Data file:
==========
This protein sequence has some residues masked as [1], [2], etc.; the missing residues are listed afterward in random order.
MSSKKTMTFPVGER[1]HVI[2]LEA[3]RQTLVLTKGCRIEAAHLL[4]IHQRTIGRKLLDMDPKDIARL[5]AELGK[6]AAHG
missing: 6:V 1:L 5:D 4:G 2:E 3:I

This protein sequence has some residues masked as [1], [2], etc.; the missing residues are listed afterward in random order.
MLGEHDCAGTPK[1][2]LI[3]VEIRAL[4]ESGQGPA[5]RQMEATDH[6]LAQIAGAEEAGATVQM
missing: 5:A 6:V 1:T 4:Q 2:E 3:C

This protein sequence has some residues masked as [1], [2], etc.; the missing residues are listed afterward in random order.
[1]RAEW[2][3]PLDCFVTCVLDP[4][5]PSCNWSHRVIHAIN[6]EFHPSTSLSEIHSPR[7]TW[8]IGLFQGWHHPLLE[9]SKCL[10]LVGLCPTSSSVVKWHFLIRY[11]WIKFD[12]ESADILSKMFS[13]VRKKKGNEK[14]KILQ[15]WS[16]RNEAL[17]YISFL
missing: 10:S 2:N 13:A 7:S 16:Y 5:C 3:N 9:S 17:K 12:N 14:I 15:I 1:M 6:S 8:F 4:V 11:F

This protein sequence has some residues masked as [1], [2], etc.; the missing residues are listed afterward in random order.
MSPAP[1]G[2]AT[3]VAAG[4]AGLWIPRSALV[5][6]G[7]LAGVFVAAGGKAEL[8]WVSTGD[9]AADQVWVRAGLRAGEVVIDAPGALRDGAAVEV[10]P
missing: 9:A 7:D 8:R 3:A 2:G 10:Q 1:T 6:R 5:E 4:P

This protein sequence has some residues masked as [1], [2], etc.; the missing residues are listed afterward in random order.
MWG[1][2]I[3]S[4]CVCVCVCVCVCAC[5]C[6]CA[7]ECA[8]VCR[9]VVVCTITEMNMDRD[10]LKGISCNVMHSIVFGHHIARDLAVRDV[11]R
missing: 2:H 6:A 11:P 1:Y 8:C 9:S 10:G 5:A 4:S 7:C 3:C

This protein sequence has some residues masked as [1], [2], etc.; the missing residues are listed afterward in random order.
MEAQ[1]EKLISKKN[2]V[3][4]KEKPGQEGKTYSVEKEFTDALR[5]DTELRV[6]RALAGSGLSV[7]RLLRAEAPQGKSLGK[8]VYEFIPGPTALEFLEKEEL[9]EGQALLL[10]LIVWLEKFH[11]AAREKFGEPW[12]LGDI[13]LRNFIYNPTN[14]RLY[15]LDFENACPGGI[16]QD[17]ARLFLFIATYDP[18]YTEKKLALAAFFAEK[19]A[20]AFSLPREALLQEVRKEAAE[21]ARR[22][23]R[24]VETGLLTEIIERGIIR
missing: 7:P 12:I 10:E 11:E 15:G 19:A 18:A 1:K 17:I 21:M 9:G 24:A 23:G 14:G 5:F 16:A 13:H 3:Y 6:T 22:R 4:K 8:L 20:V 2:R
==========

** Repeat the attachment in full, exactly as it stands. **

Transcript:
This protein sequence has some residues masked as [1], [2], etc.; the missing residues are listed afterward in random order.
MSSKKTMTFPVGER[1]HVI[2]LEA[3]RQTLVLTKGCRIEAAHLL[4]IHQRTIGRKLLDMDPKDIARL[5]AELGK[6]AAHG
missing: 6:V 1:L 5:D 4:G 2:E 3:I

This protein sequence has some residues masked as [1], [2], etc.; the missing residues are listed afterward in random order.
MLGEHDCAGTPK[1][2]LI[3]VEIRAL[4]ESGQGPA[5]RQMEATDH[6]LAQIAGAEEAGATVQM
missing: 5:A 6:V 1:T 4:Q 2:E 3:C

This protein sequence has some residues masked as [1], [2], etc.; the missing residues are listed afterward in random order.
[1]RAEW[2][3]PLDCFVTCVLDP[4][5]PSCNWSHRVIHAIN[6]EFHPSTSLSEIHSPR[7]TW[8]IGLFQGWHHPLLE[9]SKCL[10]LVGLCPTSSSVVKWHFLIRY[11]WIKFD[12]ESADILSKMFS[13]VRKKKGNEK[14]KILQ[15]WS[16]RNEAL[17]YISFL
missing: 10:S 2:N 13:A 7:S 16:Y 5:C 3:N 9:S 17:K 12:N 14:I 15:I 1:M 6:S 8:F 4:V 11:F

This protein sequence has some residues masked as [1], [2], etc.; the missing residues are listed afterward in random order.
MSPAP[1]G[2]AT[3]VAAG[4]AGLWIPRSALV[5][6]G[7]LAGVFVAAGGKAEL[8]WVSTGD[9]AADQVWVRAGLRAGEVVIDAPGALRDGAAVEV[10]P
missing: 9:A 7:D 8:R 3:A 2:G 10:Q 1:T 6:R 5:E 4:P

This protein sequence has some residues masked as [1], [2], etc.; the missing residues are listed afterward in random order.
MWG[1][2]I[3]S[4]CVCVCVCVCVCAC[5]C[6]CA[7]ECA[8]VCR[9]VVVCTITEMNMDRD[10]LKGISCNVMHSIVFGHHIARDLAVRDV[11]R
missing: 2:H 6:A 11:P 1:Y 8:C 9:S 10:G 5:A 4:S 7:C 3:C

This protein sequence has some residues masked as [1], [2], etc.; the missing residues are listed afterward in random order.
MEAQ[1]EKLISKKN[2]V[3][4]KEKPGQEGKTYSVEKEFTDALR[5]DTELRV[6]RALAGSGLSV[7]RLLRAEAPQGKSLGK[8]VYEFIPGPTALEFLEKEEL[9]EGQALLL[10]LIVWLEKFH[11]AAREKFGEPW[12]LGDI[13]LRNFIYNPTN[14]RLY[15]LDFENACPGGI[16]QD[17]ARLFLFIATYDP[18]YTEKKLALAAFFAEK[19]A[20]AFSLPREALLQEVRKEAAE[21]ARR[22][23]R[24]VETGLLTEIIERGIIR
missing: 7:P 12:I 10:E 11:E 15:G 19:A 18:A 1:K 17:I 21:M 9:G 24:A 23:G 14:G 5:F 16:A 13:H 3:Y 6:T 22:R 4:K 8:L 20:V 2:R